When I was single, I prayed over a list of things I would want in a husband -- two lists actually.  I had a must-have list that had to be met to warrant a first date, and I had an added bonus list that I wrote saying, "God if you really wanted to bless me, these things would be great in a husband."  One of the things on the second list was someone who could sing and play guitar.  Jeff is not only a singer and guitar player, but he is a song writer as well.

I've been away this week for school, and Jeff wrote me a letter for every day I was gone.  Yesterday, he surprised me by sharing that the first line in every note was a lyric to a song.  I am so blessed to call him my husband and I thank God for not giving us both more than we ever dreamed.  Anyway, enough of the sentimental stuff. I was so impressed with his song, I wanted to share it with you.

Tuesday, March 25, 2014

Rambling through the Snow

OK, so today is one of those days that I am reminded that I grew up in the south.  I went to class this morning in Virginia and there was less than an inch of snow on the ground.  At noon, classes were cancelled for the rest of the day, and so I faced the blizzard-like conditions on my way to the car.  Snow was piled on top of my car five to six inches deep.  "So cool," I thought.

Well, I threw all my stuff in the car and climbed in the seat.  As I turned the ignition, I realized that I needed to clean off the windshield and the snow was too heavy for the wipers to do the trick. I climb back out of the car and wipe off the snow using my hand (no gloves mind you) and my arm.  I cranked up the defrost and off I went.

About a half a mile up the road I realized that I should have cleared off the side windows and the back window too.  I couldn't see to change lanes.  Not really thinking, I rolled down the window to clear off the snow when an avalanche of ice and snow fell into my car.  I quickly rolled the windows back up, but I still couldn't see.

Finally I pulled over and wiped down the windows and the back windshield, and left again.  This time I noticed that my side mirrors were snow covered, my seats were drenched, and my fingers were frozen.  I shivered as I continued to drive, and I realized that if my Ohio colleagues could see me I would be the laughingstock of class.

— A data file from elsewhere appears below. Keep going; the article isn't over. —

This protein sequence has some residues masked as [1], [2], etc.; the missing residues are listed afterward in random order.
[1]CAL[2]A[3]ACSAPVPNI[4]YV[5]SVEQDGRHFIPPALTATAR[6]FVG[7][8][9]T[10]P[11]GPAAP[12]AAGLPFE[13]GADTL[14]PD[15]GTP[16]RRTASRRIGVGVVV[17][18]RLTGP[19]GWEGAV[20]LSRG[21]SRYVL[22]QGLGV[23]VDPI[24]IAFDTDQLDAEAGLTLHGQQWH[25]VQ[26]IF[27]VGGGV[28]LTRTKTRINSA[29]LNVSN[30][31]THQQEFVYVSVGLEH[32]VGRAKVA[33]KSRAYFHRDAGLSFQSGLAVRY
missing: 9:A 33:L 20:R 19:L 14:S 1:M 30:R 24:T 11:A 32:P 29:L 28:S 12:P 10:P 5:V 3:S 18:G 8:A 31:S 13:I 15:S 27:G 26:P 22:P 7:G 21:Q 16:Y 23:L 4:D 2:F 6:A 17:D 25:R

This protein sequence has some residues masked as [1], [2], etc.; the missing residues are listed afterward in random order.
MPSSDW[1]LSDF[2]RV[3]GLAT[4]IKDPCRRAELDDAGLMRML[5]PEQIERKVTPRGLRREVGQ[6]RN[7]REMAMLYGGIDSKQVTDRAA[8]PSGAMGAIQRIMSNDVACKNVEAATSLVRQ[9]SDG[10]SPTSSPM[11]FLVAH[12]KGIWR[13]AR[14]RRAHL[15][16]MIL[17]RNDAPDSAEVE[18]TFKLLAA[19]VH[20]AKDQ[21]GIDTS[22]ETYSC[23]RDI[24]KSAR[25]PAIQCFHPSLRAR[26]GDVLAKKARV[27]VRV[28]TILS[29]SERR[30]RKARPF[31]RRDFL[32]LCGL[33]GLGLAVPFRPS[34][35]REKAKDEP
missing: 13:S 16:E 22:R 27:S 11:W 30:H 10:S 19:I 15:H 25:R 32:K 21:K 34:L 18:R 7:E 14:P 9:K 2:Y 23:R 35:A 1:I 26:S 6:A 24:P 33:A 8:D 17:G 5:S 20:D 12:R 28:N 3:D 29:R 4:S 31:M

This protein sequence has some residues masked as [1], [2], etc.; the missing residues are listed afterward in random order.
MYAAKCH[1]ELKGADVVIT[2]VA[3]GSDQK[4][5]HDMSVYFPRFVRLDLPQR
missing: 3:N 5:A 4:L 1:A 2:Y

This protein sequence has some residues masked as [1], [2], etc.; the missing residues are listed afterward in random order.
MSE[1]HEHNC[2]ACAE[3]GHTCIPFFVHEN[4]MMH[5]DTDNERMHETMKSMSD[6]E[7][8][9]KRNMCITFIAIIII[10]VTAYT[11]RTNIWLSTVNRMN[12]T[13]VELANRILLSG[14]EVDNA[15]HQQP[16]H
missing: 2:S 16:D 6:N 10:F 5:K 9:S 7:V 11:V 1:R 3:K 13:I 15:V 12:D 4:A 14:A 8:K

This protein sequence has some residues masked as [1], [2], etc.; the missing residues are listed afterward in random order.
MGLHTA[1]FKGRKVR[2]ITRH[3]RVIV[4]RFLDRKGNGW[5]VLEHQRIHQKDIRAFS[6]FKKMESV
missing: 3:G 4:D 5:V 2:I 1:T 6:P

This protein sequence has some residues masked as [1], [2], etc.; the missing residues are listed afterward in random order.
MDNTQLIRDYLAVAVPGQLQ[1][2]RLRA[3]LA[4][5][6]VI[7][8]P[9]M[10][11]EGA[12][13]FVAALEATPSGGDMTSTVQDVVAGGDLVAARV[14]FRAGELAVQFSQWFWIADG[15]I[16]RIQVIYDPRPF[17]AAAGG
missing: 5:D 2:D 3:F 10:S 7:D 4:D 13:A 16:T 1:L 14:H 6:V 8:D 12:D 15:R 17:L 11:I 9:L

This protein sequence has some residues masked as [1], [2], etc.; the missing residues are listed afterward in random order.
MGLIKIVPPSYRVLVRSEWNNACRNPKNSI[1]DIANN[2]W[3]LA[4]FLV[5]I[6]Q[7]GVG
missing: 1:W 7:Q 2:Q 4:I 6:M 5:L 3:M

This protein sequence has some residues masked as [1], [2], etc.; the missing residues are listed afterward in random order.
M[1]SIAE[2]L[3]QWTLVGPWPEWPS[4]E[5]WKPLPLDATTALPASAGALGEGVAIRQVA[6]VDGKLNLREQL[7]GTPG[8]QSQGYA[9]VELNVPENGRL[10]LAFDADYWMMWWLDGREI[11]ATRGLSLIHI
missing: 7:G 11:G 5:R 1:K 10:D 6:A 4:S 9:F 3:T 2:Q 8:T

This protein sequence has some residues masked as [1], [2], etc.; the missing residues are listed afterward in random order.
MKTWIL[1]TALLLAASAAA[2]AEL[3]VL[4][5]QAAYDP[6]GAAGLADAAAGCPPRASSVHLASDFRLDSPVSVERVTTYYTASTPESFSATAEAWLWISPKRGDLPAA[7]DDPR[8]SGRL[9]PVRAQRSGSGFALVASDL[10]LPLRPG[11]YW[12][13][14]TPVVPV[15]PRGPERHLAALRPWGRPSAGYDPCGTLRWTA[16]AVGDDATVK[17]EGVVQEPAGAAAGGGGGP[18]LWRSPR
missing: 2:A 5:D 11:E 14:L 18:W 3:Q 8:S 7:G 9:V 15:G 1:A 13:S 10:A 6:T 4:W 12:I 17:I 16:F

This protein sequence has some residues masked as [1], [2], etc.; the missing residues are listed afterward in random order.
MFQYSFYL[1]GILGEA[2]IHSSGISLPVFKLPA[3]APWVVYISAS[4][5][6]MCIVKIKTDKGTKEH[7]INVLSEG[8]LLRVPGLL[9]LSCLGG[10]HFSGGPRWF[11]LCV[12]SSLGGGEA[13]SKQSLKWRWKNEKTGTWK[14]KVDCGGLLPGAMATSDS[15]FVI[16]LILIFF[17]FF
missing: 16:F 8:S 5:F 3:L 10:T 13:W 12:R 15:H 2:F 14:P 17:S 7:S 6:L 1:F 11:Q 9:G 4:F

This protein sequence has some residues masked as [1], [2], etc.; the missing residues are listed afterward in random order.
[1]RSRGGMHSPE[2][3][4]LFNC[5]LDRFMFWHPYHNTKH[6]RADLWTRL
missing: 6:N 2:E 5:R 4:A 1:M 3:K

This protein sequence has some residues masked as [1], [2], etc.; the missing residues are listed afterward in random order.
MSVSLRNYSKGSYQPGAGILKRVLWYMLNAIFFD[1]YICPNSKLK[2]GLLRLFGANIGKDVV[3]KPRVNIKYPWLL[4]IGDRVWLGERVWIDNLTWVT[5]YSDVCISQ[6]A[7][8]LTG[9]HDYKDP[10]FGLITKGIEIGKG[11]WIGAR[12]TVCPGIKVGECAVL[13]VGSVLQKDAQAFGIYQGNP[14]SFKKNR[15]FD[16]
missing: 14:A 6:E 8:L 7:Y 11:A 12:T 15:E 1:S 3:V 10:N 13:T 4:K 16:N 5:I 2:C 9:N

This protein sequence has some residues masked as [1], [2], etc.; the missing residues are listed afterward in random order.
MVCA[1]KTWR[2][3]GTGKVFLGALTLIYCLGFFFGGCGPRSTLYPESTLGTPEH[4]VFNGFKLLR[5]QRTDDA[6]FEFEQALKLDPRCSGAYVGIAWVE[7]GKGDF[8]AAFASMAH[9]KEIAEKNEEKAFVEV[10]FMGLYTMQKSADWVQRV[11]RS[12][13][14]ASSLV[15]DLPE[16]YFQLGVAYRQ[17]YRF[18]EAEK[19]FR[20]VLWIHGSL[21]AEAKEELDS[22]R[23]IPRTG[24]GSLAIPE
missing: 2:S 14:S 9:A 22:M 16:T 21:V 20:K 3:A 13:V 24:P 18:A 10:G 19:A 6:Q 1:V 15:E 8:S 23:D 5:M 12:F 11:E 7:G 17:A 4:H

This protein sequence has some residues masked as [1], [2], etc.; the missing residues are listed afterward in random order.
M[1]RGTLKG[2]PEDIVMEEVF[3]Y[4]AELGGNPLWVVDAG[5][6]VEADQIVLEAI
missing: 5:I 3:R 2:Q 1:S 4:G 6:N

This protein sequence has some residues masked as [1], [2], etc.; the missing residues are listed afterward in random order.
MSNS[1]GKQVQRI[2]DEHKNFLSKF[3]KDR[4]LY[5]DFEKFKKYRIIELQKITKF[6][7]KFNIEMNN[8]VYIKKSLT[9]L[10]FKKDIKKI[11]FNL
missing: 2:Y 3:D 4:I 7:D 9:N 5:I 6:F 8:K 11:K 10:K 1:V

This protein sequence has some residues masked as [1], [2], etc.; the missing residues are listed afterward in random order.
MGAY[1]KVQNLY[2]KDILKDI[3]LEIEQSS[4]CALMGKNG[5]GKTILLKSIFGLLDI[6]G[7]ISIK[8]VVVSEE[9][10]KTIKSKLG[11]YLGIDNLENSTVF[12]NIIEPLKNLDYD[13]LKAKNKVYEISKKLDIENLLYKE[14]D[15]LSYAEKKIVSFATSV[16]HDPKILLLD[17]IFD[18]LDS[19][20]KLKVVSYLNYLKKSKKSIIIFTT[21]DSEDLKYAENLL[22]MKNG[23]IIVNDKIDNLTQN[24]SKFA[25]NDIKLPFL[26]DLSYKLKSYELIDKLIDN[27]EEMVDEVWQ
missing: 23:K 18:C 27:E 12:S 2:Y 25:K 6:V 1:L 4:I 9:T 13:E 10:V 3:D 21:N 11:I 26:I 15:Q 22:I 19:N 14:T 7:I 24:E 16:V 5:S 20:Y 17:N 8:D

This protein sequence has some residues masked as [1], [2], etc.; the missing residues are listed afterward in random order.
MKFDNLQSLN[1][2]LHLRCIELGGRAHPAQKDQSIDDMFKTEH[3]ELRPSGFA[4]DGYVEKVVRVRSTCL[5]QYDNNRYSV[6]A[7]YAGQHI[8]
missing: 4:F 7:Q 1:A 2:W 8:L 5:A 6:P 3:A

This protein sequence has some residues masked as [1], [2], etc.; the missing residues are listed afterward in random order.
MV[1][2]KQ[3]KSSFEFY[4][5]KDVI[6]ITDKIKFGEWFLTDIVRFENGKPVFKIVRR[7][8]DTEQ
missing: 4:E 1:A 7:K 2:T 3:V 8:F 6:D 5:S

You see, in Georgia, if it snows even a little, life stops.  Stores close. Schools cancel.  Everyone stays indoors and praises God for a day of rest.

I was definitely humbled as I travelled in the wintry mix today.  I am grateful to be indoors where it is nice and cozy, and I thank God that I live in the South.

Friday, March 21, 2014

1 in 4 people

Did you know  research suggests that 25% of the population will seek medical help for mental illness in their lifetime?  That is a quarter of the population.  Think about your closest friends; if this is true, 1 in 4 will experience mental illness at some point in life.

Why then, so we still suffer in silence?  Why are we afraid to ask others to pray for us because we are depressed or anxious?  The short answer:  stigma.  Sadly, people don't understand mental illness, and we tend to shy away from things we don't understand.

I can remember when just saying the words cancer or AIDS was taboo.  People would almost whisper the words and cancer was known as the Big C. With education, people have learned more about these illnesses, and much of the stigma has been erased.  Athletes even openly discuss their HIV status on television today.

We are still a long way in the battle to eradicate stigma associated with mental illness.  I challenge you to take time to learn about mental illness.  Don't be afraid of people with a mental illness; after all, this is 1/4 of the population.  Mental illness is a part of a person's life. It does not define his life.

If you know someone with a mental illness, find out how you can support and encourage them.  Many long for someone they can share with about their struggles.  Do your part to stop stigma!